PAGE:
Grains suppliers are starting to default on previously agreed sales to major importers, including top wheat buyer Egypt, rather than deliver on contracts that are now losing money because of the huge rally in prices sparked by the U.S. drought.
The worst drought in more than 50 years is wilting crops in the U.S. Midwest and sending prices into overdrive, with corn alone surging by around 50 percent in the last month. Soybeans have also hit record highs, with wheat not far behind.
Crop downgrades in Russia, Ukraine and Kazakhstan as drought followed a bitterly cold winter have added to global price rises, stoking fears of unrest especially in Middle Eastern countries, where high food prices can trigger political protest.
Traders say some private grain sales to buyers in cereals importing giant Egypt have fallen apart, but they stress that multinational trading houses will deliver on contracts and the default problem is likely to focus on smaller firms. However such firms often put together deals of up to 100,000 tonnes.
"We are talking a few Egyptian private buyers who had contracts from suppliers in the Black Sea not executed and it's both for corn and wheat. The type of cargo sizes are small and between 10,000 and up to 25,000 tonnes," a Middle East-based trader said.
Doubts are also being raised over whether recent wheat sales to Libya will be delivered.
"Only in June, traders were selling wheat and other grains to buyers in the Middle East in expectation that a record U.S. corn crop and Russian export surge would push down global grains prices," one German trader said.
"The price rises mean some sales were made at huge losses, people are now looking at the terms of their performance bonds to see if it is worthwhile not delivering."
On most contracts in international trade, sellers have to provide a guarantee that they will pay a penalty if they do not fulfil their contract called a performance bond.
In some grains deals, the performance bond means sellers must pay 10 percent of the contract value to the buyer if a default talks place.
Grains purchases are traditionally made months in advance, with traders using their market knowledge to calculate whether supplies will be plentiful or tight at the future time when the grain has to be bought and ships loaded.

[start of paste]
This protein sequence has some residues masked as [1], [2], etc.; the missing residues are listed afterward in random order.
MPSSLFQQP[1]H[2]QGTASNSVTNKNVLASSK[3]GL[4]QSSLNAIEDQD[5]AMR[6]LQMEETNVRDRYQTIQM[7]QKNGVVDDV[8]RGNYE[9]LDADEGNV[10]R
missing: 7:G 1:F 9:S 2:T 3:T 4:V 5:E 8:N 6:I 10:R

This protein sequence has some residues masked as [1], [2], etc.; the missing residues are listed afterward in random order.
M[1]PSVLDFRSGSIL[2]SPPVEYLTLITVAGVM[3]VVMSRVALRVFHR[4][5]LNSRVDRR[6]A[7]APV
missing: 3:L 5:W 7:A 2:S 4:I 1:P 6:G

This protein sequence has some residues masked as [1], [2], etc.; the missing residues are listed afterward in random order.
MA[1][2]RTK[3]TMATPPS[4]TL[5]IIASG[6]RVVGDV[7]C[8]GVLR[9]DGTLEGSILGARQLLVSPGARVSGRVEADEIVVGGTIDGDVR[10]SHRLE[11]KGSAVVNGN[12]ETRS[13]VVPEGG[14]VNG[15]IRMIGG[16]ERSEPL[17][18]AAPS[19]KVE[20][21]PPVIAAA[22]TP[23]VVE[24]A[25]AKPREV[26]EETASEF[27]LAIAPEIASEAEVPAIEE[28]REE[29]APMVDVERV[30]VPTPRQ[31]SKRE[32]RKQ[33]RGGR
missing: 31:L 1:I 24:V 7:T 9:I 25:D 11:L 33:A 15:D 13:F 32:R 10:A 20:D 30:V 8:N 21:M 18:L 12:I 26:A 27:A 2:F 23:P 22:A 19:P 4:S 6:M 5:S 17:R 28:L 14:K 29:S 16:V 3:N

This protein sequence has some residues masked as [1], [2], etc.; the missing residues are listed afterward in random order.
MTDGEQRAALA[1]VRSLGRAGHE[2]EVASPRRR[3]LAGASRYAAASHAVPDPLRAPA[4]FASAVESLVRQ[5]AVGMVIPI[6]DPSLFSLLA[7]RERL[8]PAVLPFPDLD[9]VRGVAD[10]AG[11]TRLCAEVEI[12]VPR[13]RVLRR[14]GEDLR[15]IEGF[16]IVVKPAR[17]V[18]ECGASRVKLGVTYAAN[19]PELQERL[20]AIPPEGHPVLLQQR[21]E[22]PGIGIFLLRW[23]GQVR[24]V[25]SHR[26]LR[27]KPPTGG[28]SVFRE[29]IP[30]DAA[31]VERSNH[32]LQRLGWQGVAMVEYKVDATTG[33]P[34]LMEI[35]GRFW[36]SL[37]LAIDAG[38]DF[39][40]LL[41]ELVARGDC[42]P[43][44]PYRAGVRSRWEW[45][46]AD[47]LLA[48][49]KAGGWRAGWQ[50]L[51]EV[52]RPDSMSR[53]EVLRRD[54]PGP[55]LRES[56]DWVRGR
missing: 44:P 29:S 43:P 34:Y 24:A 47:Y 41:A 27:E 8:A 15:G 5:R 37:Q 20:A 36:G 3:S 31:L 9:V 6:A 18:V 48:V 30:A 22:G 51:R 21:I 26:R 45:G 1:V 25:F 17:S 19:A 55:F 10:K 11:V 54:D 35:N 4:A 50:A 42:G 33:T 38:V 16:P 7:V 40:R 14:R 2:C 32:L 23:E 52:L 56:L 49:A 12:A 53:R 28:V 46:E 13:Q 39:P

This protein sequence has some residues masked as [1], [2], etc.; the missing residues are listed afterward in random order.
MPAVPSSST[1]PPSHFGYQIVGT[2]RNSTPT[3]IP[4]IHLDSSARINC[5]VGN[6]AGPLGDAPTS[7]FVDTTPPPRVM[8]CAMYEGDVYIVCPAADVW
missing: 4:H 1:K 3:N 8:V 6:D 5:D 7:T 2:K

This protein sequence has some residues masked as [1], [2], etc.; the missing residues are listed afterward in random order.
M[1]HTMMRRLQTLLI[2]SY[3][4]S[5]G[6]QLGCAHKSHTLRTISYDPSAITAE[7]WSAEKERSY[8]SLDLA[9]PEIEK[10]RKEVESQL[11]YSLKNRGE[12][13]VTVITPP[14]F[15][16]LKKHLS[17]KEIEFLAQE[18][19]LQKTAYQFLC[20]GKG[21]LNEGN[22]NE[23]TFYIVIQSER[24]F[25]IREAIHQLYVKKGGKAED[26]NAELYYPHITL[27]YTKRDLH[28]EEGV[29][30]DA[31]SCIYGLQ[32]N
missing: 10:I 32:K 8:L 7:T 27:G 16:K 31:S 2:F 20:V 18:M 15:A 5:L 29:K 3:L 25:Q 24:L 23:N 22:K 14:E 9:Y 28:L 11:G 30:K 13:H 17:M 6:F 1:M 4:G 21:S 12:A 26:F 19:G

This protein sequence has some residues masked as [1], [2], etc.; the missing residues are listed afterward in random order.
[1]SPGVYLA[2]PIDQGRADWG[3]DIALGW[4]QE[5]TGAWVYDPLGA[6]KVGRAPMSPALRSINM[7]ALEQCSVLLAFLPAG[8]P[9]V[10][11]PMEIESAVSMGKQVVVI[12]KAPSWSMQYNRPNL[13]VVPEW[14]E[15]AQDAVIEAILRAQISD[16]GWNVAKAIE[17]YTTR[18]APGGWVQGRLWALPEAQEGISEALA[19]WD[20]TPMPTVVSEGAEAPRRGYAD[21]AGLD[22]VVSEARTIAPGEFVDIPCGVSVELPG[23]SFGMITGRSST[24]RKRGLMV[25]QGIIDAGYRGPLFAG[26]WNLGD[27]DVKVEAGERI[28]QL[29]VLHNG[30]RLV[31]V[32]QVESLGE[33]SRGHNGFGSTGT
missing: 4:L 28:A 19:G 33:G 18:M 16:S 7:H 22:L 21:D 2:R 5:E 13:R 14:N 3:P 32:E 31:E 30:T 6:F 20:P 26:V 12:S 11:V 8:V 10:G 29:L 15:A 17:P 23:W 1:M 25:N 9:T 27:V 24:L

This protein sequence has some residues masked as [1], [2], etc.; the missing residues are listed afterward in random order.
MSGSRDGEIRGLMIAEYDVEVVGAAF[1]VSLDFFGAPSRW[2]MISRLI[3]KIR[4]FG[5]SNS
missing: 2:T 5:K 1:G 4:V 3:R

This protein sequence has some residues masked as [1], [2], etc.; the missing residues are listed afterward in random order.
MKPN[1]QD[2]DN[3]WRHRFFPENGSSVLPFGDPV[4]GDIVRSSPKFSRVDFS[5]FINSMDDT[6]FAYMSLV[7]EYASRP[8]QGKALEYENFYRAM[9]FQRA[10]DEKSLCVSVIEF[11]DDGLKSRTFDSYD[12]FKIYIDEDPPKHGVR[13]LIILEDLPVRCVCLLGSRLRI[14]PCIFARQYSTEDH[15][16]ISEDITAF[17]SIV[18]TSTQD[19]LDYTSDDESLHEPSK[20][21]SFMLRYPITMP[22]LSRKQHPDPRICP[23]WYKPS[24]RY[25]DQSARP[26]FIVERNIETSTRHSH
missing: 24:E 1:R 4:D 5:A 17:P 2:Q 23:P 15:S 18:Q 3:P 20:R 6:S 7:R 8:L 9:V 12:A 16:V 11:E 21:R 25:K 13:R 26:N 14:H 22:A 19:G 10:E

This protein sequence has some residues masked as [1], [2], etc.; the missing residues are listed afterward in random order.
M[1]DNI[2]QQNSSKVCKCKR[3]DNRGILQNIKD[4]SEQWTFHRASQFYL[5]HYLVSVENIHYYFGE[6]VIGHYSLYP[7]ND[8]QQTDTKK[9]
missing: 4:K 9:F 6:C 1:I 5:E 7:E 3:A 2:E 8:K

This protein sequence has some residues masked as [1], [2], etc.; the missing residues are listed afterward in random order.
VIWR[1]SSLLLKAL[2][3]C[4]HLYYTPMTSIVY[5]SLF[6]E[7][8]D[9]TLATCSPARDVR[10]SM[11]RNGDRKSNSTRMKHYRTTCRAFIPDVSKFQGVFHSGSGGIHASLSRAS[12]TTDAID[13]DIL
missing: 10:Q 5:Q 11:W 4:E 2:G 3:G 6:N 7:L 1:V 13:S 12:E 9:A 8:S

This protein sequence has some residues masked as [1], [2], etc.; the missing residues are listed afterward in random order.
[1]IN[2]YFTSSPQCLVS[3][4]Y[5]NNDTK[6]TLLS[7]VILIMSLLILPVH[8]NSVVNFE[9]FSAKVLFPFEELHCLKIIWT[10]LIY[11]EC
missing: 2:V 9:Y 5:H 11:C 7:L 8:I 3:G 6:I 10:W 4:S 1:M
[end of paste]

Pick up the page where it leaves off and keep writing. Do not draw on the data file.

Until about four weeks ago, traders were expecting falling prices with a record U.S. corn crop on the horizon, providing the import supply chain with low cost grain many sellers had not bought yet.
Any rise in such defaults could cause a huge increase in costs, especially for Middle Eastern and African countries which depend on grain imports for their bread and farm animal feed.
Adding to the pain, dry bulk shipping costs have risen in recent weeks due to firmer commodities cargo activity. Average daily panamax bulk carrier transport earnings hit near two month highs this week. .
"Sales in some grain tenders could not have been covered by purchases of physical supplies because the prices bet on in May and June never materialised in Black Sea, EU or U.S. markets," another trader said.
Sellers in some individual international tenders could be facing losses running into millions of dollars on single deals.
"Some people with a 10 percent performance bond on deals could be financially better off defaulting than delivering," another trader said. "Naturally you can ruin your relationship with the buyers, you have to decide what is worse."
One major Egyptian importer said he had heard that some defaults to private Egyptian buyers of Black Sea origin wheat had taken place. The trader added that the cargoes were believed to be relatively small.
Another deal thought to be endangered is Libya's purchase of 50,000 tonnes of milling wheat on July 4.
"A lot of people will be surprised if that deal goes through as it looks like a loss-maker," one dealer said.
Private and state buyers who held off purchasing a month ago now face a huge rise in bills if they have to buy at current high prices.
"Jordan and Iraq made big mistakes cancelling past tenders," a European trader said.
Iraq cancelled a wheat tender earlier this month, issuing a new tender on July 12, while major wheat importer Jordan cancelled an international purchase tender for 100,000 tonnes of wheat on Tuesday because of high prices and issued a new tender on Wednesday.
"Jordan made its last wheat purchase in a tender on June 27, with the offers it received for wheat on Tuesday Jordan faced an extra cost of $4.5 million to buy 100,000 tonnes of wheat in just four weeks," a trader said.
There is also market talk some Egyptian mills are facing severe cash flow and credit problems.
"A lot of buyers waited in the hope that rain in the U.S. and east Europe would cool prices," a trader said. "But this is just not happening and the U.S. drought is not over." (Reporting by Michael Hogan in Hamburg, Jonathan Saul and Sarah McFarlane in London, Maha El Dahan in Abu Dhabi; editing by Veronica Brown and Keiron Henderson)